[ l i z n o t e ]


March 27, 2000: Tamric Agency - Dar Es Salaam - In few months ago the Catholic Church of Tanzania expressed its intention to establish radio programs in areas mostly affected by Witchcraft-related killings.  Through their broadcast programs the Church members would appeal to the community to get out of their beliefs that woman with red eyes, is a Witch and therefore must be eliminated.

The radio would broadcast religious programs to predominantly Pagan population, especially Shinyanga region in northern Tanzania where more Witchcraft-related killings are being reported, says Reverend Norbert Kija also coordinator of the project.

Last year in September the Shinyanga Regional Police Regional Commander, Mr. Wolfgang Gumbu reported that 256 old women were murdered in connection with Witchcraft suspects.

Efforts to curb the situation ends in vain as officials say that Witchcraft killings cases are very complicated and that it is very difficulty to produce the evidence.

Mwanza region, also in the northern part of Tanzania face similar incidences.  Authorities in those regions have been asking the people to assist the police to curb the situation which, they say is affecting national development efforts.

Reports in another regions including its neighboring Tabora in the western part of Tanzania, show that more than 500 people, most of them women, were killed in various Witchcraft incidents during the last four years.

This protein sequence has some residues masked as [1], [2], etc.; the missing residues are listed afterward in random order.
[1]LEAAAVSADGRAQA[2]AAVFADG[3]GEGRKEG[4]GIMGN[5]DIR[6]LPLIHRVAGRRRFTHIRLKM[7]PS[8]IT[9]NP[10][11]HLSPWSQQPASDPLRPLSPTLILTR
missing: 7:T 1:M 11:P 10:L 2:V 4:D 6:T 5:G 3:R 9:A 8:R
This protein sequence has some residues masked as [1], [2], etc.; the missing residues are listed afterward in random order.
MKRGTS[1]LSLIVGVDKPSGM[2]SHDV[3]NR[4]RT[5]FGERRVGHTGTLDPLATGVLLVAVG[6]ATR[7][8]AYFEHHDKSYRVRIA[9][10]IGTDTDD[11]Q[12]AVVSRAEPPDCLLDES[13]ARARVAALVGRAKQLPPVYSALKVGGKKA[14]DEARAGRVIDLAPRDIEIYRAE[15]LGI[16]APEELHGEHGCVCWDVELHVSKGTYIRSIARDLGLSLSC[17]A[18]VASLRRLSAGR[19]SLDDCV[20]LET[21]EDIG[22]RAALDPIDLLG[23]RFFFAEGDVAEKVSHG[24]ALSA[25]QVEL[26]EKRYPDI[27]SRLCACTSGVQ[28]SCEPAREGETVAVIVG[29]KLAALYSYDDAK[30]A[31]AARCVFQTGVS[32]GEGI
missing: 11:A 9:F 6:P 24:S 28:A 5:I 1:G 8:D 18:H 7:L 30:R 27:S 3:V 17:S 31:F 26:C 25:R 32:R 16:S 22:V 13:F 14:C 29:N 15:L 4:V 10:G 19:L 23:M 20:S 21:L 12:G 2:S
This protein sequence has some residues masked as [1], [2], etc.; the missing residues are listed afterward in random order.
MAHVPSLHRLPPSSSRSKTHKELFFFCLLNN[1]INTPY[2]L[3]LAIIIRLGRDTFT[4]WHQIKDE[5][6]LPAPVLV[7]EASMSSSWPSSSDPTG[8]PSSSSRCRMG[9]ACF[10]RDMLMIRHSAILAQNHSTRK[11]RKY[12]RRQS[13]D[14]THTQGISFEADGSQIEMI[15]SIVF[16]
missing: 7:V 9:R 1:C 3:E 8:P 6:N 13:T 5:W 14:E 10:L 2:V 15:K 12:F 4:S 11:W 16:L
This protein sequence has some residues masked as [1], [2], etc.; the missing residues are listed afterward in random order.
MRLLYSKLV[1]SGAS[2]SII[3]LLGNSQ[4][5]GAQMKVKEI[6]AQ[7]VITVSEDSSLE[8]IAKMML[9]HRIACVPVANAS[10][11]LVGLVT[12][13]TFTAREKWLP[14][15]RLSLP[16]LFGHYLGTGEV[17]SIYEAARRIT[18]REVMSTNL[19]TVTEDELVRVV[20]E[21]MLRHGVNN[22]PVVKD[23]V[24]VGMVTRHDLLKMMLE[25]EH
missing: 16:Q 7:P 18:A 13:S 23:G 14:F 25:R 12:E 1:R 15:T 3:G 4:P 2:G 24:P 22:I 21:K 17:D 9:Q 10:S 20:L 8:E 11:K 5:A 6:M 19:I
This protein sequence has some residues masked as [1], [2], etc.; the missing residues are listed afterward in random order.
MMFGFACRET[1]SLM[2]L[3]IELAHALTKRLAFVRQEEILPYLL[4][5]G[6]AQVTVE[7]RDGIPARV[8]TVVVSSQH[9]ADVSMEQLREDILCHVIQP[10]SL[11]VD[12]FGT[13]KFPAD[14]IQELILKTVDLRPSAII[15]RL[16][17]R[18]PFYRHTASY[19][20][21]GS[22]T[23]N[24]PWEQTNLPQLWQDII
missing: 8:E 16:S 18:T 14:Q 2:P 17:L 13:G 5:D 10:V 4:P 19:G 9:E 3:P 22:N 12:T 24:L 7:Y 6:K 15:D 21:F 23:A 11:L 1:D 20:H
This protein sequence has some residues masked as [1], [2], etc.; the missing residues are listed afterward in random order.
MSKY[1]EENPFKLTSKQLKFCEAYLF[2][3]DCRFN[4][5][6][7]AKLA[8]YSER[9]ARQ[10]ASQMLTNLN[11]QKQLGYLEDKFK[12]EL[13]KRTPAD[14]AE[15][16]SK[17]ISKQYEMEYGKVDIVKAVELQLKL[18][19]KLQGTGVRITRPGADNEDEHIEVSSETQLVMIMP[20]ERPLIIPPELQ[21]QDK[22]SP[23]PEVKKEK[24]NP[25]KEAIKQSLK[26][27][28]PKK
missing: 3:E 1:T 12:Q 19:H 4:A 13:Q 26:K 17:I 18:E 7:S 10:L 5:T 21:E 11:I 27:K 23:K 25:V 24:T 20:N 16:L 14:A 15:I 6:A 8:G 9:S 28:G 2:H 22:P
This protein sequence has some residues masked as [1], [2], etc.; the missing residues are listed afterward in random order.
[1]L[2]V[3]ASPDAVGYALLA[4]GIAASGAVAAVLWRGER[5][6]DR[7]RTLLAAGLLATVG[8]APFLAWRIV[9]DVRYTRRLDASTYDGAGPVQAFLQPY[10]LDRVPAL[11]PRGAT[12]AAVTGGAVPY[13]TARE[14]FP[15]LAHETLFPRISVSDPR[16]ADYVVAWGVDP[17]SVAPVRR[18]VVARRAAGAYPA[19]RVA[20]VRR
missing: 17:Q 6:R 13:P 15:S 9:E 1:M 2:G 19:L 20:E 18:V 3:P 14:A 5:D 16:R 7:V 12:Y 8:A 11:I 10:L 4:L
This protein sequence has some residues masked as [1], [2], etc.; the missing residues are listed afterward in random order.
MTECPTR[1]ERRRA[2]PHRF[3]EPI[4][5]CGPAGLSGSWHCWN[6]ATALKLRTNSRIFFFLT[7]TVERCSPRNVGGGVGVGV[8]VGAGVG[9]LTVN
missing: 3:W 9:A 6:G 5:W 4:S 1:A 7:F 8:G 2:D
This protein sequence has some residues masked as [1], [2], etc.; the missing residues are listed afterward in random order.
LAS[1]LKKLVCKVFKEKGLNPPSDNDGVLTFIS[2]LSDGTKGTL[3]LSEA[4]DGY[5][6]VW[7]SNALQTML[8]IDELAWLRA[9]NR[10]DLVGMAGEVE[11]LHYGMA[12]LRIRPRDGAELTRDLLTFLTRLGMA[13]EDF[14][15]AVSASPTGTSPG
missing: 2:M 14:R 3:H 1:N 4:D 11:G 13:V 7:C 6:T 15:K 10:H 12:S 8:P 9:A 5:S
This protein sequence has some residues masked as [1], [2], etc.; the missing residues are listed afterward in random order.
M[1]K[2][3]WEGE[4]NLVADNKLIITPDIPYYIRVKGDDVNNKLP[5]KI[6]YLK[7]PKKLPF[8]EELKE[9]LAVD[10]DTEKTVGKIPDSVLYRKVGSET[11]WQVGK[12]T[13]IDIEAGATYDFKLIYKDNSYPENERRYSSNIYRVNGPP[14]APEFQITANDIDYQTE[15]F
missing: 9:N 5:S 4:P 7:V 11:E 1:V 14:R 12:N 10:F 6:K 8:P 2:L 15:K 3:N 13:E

Research under a sponsorship of the Research on Poverty Alleviation (REPOA) reveal that in 1997, 399 people in Shinyanga region had been killed on Witchcraft beliefs system.  Of these 90 percent were old women who were suspected to be Witches.

Countrywide REPOA says that 1233 people were killed for the same reason during the same period.  Shinyanga, the region whose residents are farmers and animal keepers, accounts for 32 percent of all murders.  According to them, 43 percent of the victims were killed due to Witchcraft suspect.

Researchers say that the causes of women Witches killing as being reported by their respondents, is superstition followed by lack of education.

According to the researchers, the level of development among the people seems to influence the killings suspected Witches in Tanzania.

Both REPOA's research and of the organization of women media workers in Tanzania (TAMWA) reveal that most of the people being killed in Lake region of Mwanza and Shinyanga are old women.